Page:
Because the Profamilia campaign opened the door to public discussion on issues of sexual and reproductive rights, after the campaign it became easier to take a public position on these rights, since it was a topic that had been covered by the media for months. At the same time, it became easier to publicly disagree with the Catholic Church, which had suffered a blow to its reputation with, amongst other things, revelations that a number of its priests had been paedophiles.14

In short, between January 2011 and October 2013, both journalists and political actors showed a growing interest in these issues. The media not only expanded their coverage, but also showed a higher level of interest by presenting these issues more frequently in front page headlines and editorial columns.15

After its study on the use of ICTs in women's organisations, CIPAF held ​​several workshops with women and feminist organisations, encouraging the use of the internet and supporting the creation of profiles on social networks for cyber activism. Because of these workshops, around 30 female leaders of the feminist and women's movements opened new accounts on Twitter and Facebook, or learned to use the ones they already had more effectively.

The presidential veto

On 18 November 2014, the new Penal Code was approved, with abortion still illegal. Women's organisations, who were caught off-guard by the legislative agenda, took to social networks with the campaign "No to the Penal Code" and asked the president to veto it.

For the first time in the history of the country, on 28 November 2014, a president of the republic referred specifically to the right to abortion for women. President Danilo Medina vetoed the penal code,16 explaining that it violated women's rights, and called on the Chamber of Deputies to recognise that abortion should be a right if a woman's life is in danger, in the event of sexual violation, and in case of foetal malformation incompatible with life.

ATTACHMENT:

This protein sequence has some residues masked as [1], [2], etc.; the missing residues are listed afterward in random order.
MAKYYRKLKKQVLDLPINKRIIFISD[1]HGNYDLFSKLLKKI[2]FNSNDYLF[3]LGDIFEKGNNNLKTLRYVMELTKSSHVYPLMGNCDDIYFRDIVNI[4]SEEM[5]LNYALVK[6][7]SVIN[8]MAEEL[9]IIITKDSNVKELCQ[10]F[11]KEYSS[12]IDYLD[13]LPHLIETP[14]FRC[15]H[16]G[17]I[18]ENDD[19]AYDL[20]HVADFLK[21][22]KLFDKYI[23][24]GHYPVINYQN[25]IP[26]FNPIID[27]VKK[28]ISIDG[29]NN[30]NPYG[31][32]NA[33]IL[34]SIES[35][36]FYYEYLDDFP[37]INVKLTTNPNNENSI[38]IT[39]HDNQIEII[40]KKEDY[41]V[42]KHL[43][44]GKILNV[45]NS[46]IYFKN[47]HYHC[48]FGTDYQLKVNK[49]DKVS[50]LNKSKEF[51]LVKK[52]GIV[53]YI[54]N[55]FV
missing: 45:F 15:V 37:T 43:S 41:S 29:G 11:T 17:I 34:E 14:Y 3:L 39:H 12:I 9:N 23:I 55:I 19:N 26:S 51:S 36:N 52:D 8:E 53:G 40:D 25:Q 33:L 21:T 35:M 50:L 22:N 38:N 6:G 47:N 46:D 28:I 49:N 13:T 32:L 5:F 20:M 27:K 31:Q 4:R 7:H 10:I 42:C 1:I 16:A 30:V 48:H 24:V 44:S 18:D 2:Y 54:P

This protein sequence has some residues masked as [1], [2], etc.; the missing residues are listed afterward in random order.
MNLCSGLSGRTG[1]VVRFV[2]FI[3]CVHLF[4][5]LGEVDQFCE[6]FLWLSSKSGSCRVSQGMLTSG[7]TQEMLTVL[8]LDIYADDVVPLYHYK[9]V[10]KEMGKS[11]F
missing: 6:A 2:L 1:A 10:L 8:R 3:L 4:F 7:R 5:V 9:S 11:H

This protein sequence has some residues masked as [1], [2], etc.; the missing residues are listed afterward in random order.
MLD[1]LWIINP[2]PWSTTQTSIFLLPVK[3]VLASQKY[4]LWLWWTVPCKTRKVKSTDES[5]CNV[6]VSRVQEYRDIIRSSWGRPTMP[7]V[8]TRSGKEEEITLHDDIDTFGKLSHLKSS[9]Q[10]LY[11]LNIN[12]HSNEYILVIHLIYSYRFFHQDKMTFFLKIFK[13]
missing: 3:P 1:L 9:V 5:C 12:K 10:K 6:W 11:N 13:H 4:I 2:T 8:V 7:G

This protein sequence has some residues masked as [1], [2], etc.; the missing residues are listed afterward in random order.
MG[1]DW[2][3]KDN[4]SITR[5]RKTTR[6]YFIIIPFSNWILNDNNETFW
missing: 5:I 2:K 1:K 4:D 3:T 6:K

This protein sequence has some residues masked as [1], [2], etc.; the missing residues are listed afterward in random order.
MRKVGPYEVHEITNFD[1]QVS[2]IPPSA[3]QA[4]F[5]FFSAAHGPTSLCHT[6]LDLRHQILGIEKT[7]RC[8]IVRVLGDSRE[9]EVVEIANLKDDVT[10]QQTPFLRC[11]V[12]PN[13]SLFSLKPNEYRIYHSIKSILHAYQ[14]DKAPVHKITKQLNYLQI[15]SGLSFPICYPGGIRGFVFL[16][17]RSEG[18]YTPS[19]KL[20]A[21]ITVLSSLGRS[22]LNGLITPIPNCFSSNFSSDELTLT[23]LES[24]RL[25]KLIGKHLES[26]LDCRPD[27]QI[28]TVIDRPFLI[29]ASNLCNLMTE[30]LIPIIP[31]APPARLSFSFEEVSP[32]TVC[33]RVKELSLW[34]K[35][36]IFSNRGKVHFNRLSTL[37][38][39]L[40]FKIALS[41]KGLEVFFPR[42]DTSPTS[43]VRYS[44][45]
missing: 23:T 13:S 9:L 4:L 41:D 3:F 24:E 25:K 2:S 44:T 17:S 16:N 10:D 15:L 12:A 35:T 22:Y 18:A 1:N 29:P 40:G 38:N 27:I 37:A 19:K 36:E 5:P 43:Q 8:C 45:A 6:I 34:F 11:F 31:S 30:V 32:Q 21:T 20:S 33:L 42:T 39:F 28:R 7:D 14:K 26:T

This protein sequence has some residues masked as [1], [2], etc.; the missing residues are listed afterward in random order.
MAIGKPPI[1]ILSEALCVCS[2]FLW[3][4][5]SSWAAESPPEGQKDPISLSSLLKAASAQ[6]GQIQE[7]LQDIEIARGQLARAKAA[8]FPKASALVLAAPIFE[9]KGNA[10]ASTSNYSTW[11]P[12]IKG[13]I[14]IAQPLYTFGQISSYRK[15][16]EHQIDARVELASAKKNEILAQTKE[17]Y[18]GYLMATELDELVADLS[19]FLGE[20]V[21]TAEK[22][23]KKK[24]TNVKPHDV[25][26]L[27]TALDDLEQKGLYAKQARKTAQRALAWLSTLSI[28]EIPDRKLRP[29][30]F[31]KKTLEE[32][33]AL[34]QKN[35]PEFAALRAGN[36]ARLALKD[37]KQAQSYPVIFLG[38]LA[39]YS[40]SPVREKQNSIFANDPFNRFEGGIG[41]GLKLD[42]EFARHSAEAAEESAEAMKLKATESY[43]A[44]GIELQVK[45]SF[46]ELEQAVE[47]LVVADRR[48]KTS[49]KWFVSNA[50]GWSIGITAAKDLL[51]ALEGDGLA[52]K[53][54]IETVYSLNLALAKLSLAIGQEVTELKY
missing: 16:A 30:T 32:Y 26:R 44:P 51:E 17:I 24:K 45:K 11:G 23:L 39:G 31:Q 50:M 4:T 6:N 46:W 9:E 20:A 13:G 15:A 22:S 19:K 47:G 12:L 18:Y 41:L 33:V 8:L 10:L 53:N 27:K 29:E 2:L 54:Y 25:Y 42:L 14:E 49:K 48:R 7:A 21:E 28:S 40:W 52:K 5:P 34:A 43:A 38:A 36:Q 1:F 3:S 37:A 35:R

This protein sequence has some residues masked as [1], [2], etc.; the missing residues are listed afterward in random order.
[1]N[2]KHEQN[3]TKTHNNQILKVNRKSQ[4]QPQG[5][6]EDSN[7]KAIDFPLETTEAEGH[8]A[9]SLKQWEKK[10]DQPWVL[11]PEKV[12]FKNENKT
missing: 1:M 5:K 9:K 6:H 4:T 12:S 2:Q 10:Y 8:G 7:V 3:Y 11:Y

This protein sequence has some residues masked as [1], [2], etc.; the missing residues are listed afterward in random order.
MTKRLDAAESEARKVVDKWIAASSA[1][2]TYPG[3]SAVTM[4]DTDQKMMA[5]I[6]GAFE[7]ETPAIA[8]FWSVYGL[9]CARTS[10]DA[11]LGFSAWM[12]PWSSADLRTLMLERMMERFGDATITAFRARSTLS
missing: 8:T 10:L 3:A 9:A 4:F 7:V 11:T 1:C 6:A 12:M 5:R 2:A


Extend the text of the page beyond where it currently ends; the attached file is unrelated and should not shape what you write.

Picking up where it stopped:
Twitter became the most widely used social media tool in the debate in those months, mainly by people with political power. A total of 30 deputies and senators joined the discussion, and there was a strong media campaign by the Presidency in support of the presidential veto.

The veto forced the Penal Code back to the Chamber of Deputies to be discussed again. As the pro-abortion campaign intensified, so did the hate speech and violations of privacy. Feminists were attacked with hate messages online. Six women's rights activists reported having lost all the information on their computers, including emails, during the two months of the campaign, and said that the hacking of their private data – all in the same week – occurred because of their political activity on social networks. One of the best known activists on Twitter said she had to censor herself on Twitter due to the insults received, although she said she would not let this dampen her energy to push on with the fight. Organisations such as the Women and Health Collective17 revealed that their work accounts were hacked during this period too.

 

Reactionary versus progressive voices online

Given these facts, the feeling from the women's movement has been that the Christian fundamentalist and right-wing media have consolidated their strategy and invested large amounts of money in the organisation and management of internet counter-campaigns. This can be seen in the images and graphics used with hashtags like #NoalAborto (“No to abortion”) and #DéjaloNacerRD (“Let him be born”), which are becoming more frequent.